‘Nuke for nuke, all-out confrontation’: North Korea’s apocalyptic warning for US

North Korea shut the door for talks or negotiations with the US as it accused Washington of pushing the nuclear crisis in the region to an “extreme red line”.

It warned of “the toughest reaction to any military attempt” by the West.

The spokesperson of North Korea’s foreign ministry warned that any military challenge by the US and its allies will be met with the “most overwhelming nuclear force” by Pyongyang.

“The DPRK is not interested in any contact or dialogue with the US as long as it pursues its hostile policy and confrontational line,” an unidentified spokesperson said on Thursday, according to state media KCNA.

The remarks come in response to US defence secretary Lloyd Austin’s comments in South Korea about accelerating the deployment of advanced weapons on the Korean peninsula and expanding its combined military exercises with Seoul.

“This is a vivid expression of the US dangerous scenario which will result in turning the Korean Peninsula into a huge war arsenal and a more critical war zone,” the spokesperson said.

“The more dangerous the US threat to the DPRK gets, the stronger backfire the US will face in direct proportion to it,” added the spokesperson, referring to North Korea’s official name, the Democratic People’s Republic of Korea.

It accused the US of igniting “an all-out showdown with the DPRK” by holding military drills with South Korea, describing its North Korea policy as “unscrupulous heinous”, “hostile” and “dangerous”.

“DPRK will take the toughest reaction to any military attempt of the US on the principle of ‘nuke for nuke and an all-out confrontation for an all-out confrontation,’” the statement said.

On Tuesday, Mr Austin met with his South Korean counterpart Lee Jong-Sup in Seoul and pledged to step up military drills alongside expanded deployment of air assets such as fifth-generation fighters and strategic bombers.

“We deployed fifth-generation aircraft, F-22s and F-35s, we deployed a carrier strike group to visit the peninsula, you can look for more of that kind of activity going forward,” Mr Austin said in a joint press conference.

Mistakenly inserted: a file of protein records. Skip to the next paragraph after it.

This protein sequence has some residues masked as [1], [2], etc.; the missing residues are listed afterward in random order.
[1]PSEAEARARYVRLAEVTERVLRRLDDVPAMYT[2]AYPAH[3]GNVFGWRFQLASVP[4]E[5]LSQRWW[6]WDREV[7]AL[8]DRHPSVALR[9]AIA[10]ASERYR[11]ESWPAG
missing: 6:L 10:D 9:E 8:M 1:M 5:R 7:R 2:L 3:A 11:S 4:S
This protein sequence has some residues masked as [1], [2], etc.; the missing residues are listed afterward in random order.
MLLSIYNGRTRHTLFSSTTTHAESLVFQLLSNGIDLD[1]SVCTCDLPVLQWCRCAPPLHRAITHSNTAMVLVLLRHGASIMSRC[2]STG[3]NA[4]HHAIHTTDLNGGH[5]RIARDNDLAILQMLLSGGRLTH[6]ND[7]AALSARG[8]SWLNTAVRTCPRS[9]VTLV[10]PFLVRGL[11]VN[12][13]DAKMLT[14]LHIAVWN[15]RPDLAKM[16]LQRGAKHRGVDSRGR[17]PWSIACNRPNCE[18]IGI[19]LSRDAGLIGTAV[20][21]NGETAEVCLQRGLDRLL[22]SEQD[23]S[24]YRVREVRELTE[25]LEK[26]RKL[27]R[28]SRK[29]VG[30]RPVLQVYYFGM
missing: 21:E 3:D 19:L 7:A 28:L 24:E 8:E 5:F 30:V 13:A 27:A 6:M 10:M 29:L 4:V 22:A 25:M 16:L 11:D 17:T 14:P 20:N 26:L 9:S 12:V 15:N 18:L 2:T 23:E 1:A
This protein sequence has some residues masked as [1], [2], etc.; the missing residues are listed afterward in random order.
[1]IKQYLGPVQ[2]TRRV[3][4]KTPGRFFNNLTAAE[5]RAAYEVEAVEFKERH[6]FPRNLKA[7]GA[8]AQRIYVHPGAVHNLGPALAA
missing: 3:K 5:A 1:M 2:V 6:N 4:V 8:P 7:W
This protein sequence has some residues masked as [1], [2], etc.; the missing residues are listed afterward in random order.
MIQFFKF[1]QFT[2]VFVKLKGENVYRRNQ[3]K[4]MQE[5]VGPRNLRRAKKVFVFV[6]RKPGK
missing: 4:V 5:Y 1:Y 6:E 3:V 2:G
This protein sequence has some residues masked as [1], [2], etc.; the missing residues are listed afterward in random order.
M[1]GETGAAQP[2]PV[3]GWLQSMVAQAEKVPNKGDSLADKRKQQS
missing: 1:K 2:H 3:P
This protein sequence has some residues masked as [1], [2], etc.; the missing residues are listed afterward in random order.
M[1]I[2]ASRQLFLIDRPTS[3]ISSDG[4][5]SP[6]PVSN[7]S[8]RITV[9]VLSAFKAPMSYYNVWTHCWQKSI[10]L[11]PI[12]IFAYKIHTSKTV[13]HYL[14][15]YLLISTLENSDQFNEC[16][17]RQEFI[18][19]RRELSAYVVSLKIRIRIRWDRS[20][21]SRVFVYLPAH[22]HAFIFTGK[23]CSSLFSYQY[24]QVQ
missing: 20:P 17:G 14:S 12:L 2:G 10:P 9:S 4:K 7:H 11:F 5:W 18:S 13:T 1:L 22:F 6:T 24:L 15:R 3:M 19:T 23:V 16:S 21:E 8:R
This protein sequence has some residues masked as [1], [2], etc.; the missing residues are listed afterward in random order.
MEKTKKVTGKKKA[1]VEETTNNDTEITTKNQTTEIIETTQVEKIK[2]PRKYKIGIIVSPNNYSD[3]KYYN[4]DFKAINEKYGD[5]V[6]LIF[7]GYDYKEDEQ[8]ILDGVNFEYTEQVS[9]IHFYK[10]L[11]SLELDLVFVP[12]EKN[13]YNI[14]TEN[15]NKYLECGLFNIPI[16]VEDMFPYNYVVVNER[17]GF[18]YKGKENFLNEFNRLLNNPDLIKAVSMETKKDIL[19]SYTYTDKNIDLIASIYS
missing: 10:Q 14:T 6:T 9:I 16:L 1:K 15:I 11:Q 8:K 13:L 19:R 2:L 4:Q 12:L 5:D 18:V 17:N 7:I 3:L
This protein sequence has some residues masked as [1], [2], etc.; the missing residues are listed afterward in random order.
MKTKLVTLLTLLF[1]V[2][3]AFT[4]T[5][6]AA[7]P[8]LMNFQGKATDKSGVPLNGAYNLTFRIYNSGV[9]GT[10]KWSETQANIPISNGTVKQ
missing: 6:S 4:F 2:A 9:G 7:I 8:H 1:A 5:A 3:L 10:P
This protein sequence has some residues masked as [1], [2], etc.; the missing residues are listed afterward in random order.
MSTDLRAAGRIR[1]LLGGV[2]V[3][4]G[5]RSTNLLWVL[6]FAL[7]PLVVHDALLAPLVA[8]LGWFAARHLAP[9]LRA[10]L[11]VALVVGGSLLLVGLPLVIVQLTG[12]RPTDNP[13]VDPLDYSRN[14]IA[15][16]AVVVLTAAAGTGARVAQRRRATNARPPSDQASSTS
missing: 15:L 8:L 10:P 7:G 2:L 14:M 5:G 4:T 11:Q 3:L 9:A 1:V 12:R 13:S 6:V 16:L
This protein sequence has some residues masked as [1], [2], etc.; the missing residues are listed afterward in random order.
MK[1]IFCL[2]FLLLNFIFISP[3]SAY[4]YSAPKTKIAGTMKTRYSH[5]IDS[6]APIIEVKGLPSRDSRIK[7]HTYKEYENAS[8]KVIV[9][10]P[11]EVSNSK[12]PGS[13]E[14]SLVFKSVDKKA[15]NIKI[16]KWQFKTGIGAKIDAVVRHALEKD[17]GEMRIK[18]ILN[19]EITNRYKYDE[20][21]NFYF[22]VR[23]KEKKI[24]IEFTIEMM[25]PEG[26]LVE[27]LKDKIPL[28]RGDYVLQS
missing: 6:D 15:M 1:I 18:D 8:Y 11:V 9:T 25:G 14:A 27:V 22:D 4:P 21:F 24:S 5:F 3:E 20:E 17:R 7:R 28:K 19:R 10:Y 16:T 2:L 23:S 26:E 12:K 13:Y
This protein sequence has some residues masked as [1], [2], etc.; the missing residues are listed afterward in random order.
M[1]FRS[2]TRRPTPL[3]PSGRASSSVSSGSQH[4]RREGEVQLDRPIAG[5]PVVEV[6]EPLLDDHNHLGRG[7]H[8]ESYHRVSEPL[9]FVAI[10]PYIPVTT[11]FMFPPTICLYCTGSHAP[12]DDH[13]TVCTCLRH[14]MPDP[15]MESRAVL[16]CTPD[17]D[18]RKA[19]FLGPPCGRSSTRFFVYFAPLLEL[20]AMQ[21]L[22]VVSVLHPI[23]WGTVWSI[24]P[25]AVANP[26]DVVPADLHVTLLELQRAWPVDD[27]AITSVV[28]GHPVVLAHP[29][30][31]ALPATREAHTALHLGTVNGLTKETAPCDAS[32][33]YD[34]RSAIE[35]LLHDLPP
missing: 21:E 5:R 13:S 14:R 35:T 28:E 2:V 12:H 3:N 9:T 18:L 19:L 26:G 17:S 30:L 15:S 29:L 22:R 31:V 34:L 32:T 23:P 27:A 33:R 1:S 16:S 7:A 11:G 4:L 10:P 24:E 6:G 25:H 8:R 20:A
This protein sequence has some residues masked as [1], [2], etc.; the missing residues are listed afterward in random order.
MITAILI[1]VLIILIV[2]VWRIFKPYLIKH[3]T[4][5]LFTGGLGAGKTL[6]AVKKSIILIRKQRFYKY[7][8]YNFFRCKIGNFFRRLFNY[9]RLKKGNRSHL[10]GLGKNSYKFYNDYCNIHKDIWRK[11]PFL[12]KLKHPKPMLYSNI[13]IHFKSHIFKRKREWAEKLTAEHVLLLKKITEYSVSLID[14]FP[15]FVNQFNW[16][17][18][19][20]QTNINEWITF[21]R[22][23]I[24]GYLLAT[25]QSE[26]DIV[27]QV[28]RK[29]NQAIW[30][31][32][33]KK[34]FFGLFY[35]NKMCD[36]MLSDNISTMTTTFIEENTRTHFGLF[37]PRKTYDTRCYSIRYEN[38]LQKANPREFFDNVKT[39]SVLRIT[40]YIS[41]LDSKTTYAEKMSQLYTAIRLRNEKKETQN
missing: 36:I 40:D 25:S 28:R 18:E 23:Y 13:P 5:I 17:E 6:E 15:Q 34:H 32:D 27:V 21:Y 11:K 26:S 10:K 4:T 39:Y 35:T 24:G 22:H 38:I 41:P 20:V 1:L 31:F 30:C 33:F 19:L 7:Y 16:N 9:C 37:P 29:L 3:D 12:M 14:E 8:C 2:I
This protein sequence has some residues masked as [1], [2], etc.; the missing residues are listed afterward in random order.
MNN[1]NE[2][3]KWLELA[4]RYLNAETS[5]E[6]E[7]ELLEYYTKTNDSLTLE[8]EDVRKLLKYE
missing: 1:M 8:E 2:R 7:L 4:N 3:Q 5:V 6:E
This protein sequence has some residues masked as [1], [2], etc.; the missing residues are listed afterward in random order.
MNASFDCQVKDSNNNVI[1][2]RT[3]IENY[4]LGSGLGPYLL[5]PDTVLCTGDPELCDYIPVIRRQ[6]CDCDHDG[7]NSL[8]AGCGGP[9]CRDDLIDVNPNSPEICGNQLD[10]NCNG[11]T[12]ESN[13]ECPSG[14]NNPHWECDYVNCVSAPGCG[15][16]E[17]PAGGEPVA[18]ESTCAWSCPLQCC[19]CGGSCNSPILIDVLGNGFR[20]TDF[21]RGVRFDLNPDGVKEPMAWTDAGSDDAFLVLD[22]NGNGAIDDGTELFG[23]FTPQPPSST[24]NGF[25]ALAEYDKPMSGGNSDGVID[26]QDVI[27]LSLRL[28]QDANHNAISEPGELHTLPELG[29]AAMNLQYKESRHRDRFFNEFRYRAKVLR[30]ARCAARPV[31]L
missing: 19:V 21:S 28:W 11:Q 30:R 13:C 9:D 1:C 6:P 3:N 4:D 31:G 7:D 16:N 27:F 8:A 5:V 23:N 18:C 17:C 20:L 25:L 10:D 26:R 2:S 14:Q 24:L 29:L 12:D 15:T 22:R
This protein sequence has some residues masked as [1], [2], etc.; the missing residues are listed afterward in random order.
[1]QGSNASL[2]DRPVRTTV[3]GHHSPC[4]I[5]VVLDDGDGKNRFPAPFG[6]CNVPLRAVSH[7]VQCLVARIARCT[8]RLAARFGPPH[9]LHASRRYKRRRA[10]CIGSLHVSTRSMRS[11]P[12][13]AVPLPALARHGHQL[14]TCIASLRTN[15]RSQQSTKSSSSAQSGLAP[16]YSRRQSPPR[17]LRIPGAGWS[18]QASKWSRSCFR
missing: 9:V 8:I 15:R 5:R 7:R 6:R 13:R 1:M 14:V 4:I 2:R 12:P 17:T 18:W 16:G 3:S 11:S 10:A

The two countries will hold “tabletop” exercises in February that will include plans to look at responses to a North Korean nuclear attack.

One of the biggest joint drills is expected to take place in the coming months with the resumption of Key Resolve/Foal Eagle exercises that were halted under the Donald Trump administration.

Seoul is also planning to test a new “high-power” ballistic missile this week which is capable of hitting targets in North Korea, Yonhap News Agency reported, citing an unidentified source.

South Korea‘s defence ministry said the US flew B-1B bombers and F-22 and F-35 fighter jets in an exercise on Wednesday with South Korean fighters above the country’s western waters.

Jeon Ha Gyu, a spokesperson of South Korea‘s defence ministry, said the ministry has no immediate reaction on Pyongyang’s comments.

The spokesperson, however, said the latest aerial drills were a show of allies and the US “extended deterrence”, referring to a commitment to use its full range of its military capabilities, including nuclear ones, to defend the country.

Tensions are expected to rise further in the Korean peninsula as North Korean leader Kim Jong-un called for an “exponential increase” in the country’s nuclear capabilities.

In an address at the end of last year, Mr Kim called for the mass production of battlefield tactical nuclear weapons targeting South Korea and the development of more powerful long-range missiles designed to reach the US mainland.